There is no disguising the stage origins of Una, the first foray into the feature film realm for Australian theatre and opera director Benedict Andrews. This is a film where the characters and the relationship between them are everything and it is easy to see how this story could be contained to a stage. Whilst Andrews makes every effort to make things more cinematic, ultimately the narrative is not much more than a tension-filled conversation between the titular Una (Rooney Mara) and Ray (Ben Mendelsohn), a figure from her past who has served jail time as a result of events that took place 15 years earlier. Every movement and gesture is deliberate and it is to Williams’ considerable fortune that he has such polished performers in the leads, with both actors bringing ambiguity and intensity to their roles. Adapted for the screen by David Harrower from his own Tony-nominated play Blackbird, the film is never salacious in its exploration of the relationship between Ray and 13-year-old Una, who has struggled to find much happiness in the years since.
After an opening ruminative shot of the young Una (Ruby Stokes), the film flashes forward to Rooney’s adult version of the character engaged in an act of emotionless sex in a nightclub bathroom, staring blankly in the mirror as she is fucked from behind. Still living in her childhood bedroom, Una’s relationship with her widowed mother is confined to a few stilted conversations and it is obvious that, whilst both women remain affected by the course of events, they are unable to connect in any meaningful way. When Ray’s picture appears in the local newspaper, she sets off to track him down at the warehouse where he is now working, albeit with a new identity. What ensues is a complicated tangle between the pair, interspersed with bursts of memory-driven flashbacks in which we see Ray establish a rapport with his teenage neighbour. It isn’t long before the two take flight to a seaside town with plans to spend their lives together. There is no question about the nature of their relationship, but what transpires immediately after they have sex in a motel room is told from the perspectives of both characters and viewers are asked to consider which version of events is more credible. Believing Ray has abandoned her – an accusation he refutes in his telling – Una panics and sets off the events that lead to Ray’s trial and subsequent imprisonment. Since his release after serving four years, Ray has created a new life for himself and is working in a large warehouse facility which, aside from the flashbacks and a final scene at Ray’s house, is where all of the drama unfolds.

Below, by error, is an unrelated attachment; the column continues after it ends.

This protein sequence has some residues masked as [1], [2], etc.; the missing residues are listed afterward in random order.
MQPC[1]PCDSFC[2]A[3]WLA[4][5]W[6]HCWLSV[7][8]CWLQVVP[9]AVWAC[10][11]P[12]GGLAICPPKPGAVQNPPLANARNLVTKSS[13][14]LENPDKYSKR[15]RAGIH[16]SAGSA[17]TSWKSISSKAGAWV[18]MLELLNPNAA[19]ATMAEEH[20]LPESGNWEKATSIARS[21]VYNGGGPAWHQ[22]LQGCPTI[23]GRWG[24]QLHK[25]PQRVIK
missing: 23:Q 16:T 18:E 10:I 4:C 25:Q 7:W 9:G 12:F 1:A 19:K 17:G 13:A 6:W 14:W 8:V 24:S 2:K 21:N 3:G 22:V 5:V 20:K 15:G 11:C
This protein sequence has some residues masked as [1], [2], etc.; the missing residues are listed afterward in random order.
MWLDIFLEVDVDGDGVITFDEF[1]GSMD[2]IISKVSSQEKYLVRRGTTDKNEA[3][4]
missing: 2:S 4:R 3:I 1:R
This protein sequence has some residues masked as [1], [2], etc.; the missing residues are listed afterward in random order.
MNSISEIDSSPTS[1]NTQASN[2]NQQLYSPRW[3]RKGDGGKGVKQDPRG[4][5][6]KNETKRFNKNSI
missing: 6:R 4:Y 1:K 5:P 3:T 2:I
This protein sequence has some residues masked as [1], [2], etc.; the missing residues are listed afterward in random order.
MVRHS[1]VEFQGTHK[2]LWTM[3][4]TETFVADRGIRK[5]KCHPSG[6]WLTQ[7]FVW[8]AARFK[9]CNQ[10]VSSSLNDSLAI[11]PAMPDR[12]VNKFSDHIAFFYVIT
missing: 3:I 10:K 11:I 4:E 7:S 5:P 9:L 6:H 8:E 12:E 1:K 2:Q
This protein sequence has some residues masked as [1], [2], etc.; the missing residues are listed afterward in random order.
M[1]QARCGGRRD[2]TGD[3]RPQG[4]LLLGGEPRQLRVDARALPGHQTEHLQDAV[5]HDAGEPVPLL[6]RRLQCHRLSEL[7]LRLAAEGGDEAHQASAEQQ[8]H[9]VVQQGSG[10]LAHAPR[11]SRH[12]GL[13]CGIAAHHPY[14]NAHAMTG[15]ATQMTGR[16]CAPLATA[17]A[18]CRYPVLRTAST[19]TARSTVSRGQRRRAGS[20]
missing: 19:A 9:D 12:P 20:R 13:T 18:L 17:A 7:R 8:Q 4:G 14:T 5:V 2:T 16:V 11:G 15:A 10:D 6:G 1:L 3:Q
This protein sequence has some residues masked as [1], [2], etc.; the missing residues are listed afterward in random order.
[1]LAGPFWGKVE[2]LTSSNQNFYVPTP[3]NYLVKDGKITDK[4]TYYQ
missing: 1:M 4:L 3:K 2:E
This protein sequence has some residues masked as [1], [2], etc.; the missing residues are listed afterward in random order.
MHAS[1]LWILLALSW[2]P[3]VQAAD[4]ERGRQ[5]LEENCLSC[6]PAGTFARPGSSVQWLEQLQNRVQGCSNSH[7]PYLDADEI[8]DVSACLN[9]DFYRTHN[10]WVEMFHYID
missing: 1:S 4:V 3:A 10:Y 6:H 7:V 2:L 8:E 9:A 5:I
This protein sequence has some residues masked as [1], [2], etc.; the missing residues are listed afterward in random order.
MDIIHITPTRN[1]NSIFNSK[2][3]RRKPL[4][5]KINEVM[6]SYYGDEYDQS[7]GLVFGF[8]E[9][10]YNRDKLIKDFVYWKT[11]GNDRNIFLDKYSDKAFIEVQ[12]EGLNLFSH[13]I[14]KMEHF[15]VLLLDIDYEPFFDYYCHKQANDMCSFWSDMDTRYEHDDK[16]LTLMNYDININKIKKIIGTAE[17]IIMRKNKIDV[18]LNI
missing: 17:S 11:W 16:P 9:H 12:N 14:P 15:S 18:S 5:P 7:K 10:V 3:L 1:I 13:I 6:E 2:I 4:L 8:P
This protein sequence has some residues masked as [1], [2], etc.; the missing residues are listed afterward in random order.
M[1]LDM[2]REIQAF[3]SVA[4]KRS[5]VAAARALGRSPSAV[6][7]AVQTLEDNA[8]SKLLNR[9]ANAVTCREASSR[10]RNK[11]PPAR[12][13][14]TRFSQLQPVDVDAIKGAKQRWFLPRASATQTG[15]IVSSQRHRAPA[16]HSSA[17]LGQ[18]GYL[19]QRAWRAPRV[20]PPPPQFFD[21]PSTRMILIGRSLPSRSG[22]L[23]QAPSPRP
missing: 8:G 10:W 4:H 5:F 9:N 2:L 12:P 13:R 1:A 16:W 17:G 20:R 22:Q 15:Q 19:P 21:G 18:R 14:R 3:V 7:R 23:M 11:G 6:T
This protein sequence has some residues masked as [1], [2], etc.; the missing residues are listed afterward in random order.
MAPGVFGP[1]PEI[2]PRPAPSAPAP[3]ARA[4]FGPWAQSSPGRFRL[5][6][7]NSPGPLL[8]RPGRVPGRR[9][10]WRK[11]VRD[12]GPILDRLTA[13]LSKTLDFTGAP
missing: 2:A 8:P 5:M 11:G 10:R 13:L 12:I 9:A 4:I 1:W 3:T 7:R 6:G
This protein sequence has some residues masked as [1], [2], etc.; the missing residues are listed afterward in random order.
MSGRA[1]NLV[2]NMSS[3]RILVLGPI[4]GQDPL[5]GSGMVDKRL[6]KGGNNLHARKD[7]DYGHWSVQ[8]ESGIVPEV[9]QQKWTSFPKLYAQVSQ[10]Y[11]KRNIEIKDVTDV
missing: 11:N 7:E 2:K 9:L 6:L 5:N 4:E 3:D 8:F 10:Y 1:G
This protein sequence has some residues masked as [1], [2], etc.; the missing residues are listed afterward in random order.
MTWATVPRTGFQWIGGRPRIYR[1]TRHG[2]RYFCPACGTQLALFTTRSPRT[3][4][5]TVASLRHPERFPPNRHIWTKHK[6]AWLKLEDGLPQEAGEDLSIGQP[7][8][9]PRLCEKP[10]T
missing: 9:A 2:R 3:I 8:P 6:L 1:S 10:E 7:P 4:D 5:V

It is never clear what Una is hoping to achieve in reconnecting with Ray. Is she out for reconciliation or revenge? Is it just curiosity? Is it an admission or apology of some kind that she seeks? It is certainly Ray who has the most to lose and the film raises questions around whether conventional definitions of sexual abuse are too simplistic. Can Ray really be seen as a paedophile or simply somebody who allowed his emotions to cloud his judgment? Initially there is some satisfaction in seeing Ray’s domesticity smashed wide open by Una, leaving him defenceless and with little choice but to engage with her but, after a while, Una’s reasons for finding Ray become somewhat clouded and there is a subsequent shift in the dynamic between the pair and it is the ebb and flow of power throughout this film that makes it so engrossing. It is to Mendelsohn’s great credit that he somehow makes Ray seem somewhat less despicable than we might otherwise expect given what has transpired because Harrower and Andrews have delivered a much more objective take than you might typically see in a film dealing with such subject matter.
Any story that revolves around acts of sexual abuse, and particularly those involving children, are invariably a delicate balancing act to avoid being seen as exploitative and whilst some will watch this film and feel betrayed by the dynamic between Una and Ray, the filmmakers have attempted something rarely seen in stories of sexual abuse in telling the story from the perspective of the victim, rather than the perpetrator. Mara is remarkable as a lonely, damaged young woman and Mendelsohn is also outstanding as the manipulative Ray, while Riz Ahmed’s Scott is the only other character with significant screen time. This is a dialogue-driven film with a minimalist aesthetic that some will find hard to embrace, but Una is a compelling and highly relevant piece that raises a lot of questions without ever telling the audience what to think.